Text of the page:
Eating in Memphis would not be complete without barbecued ribs. The city is known both for its “wet” and “dry” styles. The “wet” versions use a sweet-tart tomato-based sauce, which can be applied before, during and after cooking. For “dry” ribs, spices and salt are rubbed on before cooking and served without sauce. Rib aficionados have their hotly defended preference.
This place was under my radar. The first I heard of it was as a lunch stopover on a Memphis city tour, which, in my mind, was not necessarily an endorsement as such. Then, on our bus tour, the driver Willie told passengers that Central was his favorite BBQ joint. We went there on our lunch break.
The ribs were so tender, they broke apart just looking at them. I could easily cut the meat between the ribs with a butter knife. Trying to take a small bite likely as not would pull a big section of meat away from the bone. Here too are two different schools about how tender ribs should be, the other being that they should provide good chew and not pull away from the bone that easily. The sauce had the perfect balance of sweet and tart. These were the best BBQ ribs we’ve ever had. Oh, my! (☆☆☆☆)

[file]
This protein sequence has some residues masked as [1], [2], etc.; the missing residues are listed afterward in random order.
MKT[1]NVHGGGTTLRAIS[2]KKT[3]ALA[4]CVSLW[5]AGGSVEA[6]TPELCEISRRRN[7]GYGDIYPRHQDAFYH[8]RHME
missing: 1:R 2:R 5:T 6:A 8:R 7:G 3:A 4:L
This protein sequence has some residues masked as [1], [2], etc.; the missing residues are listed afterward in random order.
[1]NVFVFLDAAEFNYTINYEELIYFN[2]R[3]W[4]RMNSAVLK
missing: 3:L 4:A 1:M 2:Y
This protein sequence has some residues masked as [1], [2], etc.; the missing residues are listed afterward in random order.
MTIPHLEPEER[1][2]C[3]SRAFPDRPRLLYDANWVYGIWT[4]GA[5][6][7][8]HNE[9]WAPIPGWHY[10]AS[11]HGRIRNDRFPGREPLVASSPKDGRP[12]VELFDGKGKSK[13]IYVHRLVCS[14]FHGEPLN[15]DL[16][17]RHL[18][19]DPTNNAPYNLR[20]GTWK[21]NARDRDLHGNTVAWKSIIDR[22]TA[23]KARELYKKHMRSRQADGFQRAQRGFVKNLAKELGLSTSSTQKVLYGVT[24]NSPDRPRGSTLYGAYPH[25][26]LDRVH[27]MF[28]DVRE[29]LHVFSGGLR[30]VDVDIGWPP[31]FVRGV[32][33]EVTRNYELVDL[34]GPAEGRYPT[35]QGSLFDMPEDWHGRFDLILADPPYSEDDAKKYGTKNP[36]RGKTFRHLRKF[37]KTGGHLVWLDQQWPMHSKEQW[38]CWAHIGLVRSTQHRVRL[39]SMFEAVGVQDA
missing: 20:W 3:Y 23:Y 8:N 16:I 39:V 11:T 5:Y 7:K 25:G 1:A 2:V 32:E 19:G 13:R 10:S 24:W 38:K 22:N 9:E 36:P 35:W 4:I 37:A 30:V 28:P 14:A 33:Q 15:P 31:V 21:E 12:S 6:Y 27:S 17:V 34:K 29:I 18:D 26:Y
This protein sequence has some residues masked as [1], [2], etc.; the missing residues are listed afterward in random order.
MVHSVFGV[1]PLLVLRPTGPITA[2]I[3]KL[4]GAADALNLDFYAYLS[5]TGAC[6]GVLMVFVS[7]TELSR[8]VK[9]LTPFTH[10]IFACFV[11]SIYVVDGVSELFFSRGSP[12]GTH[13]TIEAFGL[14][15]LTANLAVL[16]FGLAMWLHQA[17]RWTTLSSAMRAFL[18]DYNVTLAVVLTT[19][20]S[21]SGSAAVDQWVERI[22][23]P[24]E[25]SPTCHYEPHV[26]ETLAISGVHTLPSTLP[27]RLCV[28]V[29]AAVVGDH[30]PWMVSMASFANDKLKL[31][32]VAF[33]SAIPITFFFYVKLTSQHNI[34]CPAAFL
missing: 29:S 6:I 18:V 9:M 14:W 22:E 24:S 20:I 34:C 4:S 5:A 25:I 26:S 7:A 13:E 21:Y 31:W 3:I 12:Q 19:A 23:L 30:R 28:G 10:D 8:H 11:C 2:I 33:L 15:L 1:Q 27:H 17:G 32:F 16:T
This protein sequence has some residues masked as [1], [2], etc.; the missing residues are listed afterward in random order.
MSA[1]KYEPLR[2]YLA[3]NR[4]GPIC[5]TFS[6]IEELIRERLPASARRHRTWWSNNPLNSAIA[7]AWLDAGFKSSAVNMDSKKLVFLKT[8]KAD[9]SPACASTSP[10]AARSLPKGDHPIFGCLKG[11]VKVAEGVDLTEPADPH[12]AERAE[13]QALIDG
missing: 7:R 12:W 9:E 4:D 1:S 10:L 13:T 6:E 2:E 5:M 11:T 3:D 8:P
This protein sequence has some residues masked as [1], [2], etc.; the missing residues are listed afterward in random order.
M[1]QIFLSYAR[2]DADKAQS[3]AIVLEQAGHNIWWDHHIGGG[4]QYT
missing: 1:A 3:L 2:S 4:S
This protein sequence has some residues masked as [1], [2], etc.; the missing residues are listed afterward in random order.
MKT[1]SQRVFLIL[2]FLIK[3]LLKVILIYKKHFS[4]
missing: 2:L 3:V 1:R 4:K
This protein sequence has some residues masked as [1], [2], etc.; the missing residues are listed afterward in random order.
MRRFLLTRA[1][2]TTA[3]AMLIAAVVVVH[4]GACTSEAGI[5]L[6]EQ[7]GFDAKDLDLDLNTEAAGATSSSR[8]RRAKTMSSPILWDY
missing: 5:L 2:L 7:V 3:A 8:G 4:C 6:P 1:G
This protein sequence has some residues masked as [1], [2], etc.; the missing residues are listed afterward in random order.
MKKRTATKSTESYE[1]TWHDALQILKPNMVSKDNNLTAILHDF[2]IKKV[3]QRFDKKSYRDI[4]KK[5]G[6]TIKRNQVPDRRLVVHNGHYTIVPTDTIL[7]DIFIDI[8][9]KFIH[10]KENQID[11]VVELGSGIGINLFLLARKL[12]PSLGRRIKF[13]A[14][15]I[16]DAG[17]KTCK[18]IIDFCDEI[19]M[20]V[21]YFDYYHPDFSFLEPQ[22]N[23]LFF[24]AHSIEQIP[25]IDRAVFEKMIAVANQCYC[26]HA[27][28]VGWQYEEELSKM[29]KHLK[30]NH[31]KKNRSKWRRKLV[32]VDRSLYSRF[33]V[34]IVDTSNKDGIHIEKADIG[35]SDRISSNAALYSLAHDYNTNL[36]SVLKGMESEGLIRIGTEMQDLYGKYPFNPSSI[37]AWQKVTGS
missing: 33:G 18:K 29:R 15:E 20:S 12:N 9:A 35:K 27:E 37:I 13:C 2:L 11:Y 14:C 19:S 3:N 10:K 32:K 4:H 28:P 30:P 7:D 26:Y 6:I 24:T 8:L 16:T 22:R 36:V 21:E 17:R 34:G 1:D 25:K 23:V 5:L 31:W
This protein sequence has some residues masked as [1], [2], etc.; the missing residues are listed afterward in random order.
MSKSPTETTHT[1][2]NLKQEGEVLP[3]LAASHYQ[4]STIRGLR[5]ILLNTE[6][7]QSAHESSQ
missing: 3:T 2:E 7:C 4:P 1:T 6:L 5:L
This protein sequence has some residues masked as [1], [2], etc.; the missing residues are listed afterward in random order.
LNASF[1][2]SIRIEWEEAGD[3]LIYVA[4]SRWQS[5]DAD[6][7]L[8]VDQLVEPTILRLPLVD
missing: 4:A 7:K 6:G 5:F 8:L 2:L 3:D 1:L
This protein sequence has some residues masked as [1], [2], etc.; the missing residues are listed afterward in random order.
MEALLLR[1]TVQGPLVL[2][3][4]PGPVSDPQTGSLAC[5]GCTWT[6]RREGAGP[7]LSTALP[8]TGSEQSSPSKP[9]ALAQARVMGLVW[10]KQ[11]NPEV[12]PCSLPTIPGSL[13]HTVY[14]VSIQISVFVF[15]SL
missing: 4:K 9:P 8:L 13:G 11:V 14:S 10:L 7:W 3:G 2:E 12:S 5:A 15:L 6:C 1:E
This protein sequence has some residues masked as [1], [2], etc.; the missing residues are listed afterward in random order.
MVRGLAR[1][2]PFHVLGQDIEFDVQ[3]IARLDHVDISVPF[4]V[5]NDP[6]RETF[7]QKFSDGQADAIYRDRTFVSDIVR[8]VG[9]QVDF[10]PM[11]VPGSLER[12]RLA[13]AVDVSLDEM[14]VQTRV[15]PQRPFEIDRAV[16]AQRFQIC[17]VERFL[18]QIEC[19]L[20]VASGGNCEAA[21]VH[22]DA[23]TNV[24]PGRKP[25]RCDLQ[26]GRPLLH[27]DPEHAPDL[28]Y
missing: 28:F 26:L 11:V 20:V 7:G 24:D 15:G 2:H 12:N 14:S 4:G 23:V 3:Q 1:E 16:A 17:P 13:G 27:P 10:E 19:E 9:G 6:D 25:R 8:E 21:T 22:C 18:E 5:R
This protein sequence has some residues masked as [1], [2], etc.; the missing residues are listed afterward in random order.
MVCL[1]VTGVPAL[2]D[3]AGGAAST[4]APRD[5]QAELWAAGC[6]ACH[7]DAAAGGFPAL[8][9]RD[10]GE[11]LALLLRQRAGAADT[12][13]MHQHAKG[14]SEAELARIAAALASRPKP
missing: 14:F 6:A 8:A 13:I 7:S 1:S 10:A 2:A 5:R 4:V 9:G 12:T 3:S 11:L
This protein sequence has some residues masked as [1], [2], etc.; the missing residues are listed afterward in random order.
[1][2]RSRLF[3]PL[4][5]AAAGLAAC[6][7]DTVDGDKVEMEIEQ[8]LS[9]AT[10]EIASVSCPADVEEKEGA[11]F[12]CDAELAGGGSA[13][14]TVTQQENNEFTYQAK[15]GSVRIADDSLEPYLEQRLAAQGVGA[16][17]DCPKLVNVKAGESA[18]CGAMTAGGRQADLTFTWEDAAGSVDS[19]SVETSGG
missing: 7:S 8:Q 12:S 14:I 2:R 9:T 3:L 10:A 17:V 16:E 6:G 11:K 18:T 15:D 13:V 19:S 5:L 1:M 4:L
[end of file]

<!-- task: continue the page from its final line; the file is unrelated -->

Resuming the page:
Charlie Vergos’ Rendezvous
This restaurant has gotten so popular that locals refer to it simply as The Rendezvous. Our city tour guide mentioned it but added that his personal preference was “wet” ribs. Memphians have been customers for 77 years. The Rendezvous specializes in “dry” ribs, spices and herbs rubbed on them and cooked directly over charcoal, rather than slow-smoked over wood. This gives their ribs a chewier texture. The place is hard to find. Although the address is on 2nd Street, the entrance is actually in an alley between Monroe and Union. Furthermore, the restaurant is downstairs in a basement.
I was surprised at how well I loved these ribs. While regular and spicy barbecue sauces are in squeeze bottles at the table, the ribs need no embellishment, rather a nice change from “wet” ribs. They arrive at the table with a crusty dry rub exterior and sitting in a pool of vinegar, which is a surprisingly good accompaniment. Although these weren’t the tenderest of ribs, I could still cut between the bones with a plastic knife. These are ribs worth sinking your teeth into. (☆☆☆☆)
Interstate’s ribs are not as tender as Central’s nor as fatty. But that doesn’t mean theirs is sub-standard, because they are good. And like the pig sandwich, the sauce is just right, a little spicy, just sweet enough and tart. (☆☆☆)
Memphis does have some fine barbecue joints. The ribs have been consistently good. And while the pig sandwiches have been good, I’ve decided I’m not a big fan of them. Being on a consistent barbecue diet gets old fast, even if done in the spirit of “research.”
A service that all four restaurants offers is shipping. This is made possible largely because both FedEx and UPS are headquartered in Memphis. Our city tour guide Willie related a rumor that the two giants were in merger talks. The new company would be called FedUp. (He was joking, of course.)
147 E Butler Ave
Memphis, TN 38103
Charles Vergos’ Rendezvous
52 S. 2nd St.
Memphis, TN 38103
2290 S Germantown Rd
Germantown, TN 38138
2265 S. Third St.
Memphis, TN 38109